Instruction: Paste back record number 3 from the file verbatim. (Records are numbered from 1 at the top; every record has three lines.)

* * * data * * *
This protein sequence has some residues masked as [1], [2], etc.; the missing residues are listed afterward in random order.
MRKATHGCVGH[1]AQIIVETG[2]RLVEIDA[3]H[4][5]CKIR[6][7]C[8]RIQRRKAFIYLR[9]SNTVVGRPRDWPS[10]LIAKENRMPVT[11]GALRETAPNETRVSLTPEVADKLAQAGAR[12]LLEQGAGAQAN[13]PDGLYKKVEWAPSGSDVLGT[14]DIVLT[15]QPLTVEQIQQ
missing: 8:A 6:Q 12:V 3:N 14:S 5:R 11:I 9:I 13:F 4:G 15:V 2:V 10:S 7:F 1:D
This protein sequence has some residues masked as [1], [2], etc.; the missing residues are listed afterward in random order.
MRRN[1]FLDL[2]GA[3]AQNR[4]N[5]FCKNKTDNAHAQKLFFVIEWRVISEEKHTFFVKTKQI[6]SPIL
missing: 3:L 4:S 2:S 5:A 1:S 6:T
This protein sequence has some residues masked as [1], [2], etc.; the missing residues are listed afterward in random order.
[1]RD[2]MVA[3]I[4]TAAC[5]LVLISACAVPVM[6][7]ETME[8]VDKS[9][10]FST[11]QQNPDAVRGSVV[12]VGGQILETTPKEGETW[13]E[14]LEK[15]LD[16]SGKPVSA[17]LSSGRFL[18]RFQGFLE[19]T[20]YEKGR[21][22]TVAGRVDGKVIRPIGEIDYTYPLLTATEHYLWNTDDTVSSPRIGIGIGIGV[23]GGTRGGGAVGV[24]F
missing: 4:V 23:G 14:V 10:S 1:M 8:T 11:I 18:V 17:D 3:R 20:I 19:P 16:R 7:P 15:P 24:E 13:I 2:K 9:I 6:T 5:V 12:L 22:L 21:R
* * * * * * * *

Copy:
This protein sequence has some residues masked as [1], [2], etc.; the missing residues are listed afterward in random order.
[1]RD[2]MVA[3]I[4]TAAC[5]LVLISACAVPVM[6][7]ETME[8]VDKS[9][10]FST[11]QQNPDAVRGSVV[12]VGGQILETTPKEGETW[13]E[14]LEK[15]LD[16]SGKPVSA[17]LSSGRFL[18]RFQGFLE[19]T[20]YEKGR[21][22]TVAGRVDGKVIRPIGEIDYTYPLLTATEHYLWNTDDTVSSPRIGIGIGIGV[23]GGTRGGGAVGV[24]F
missing: 4:V 23:G 14:V 10:S 1:M 8:T 11:I 18:V 17:D 3:R 20:I 19:P 16:R 7:P 15:P 24:E 13:I 2:K 9:I 6:T 5:V 12:L 22:L 21:R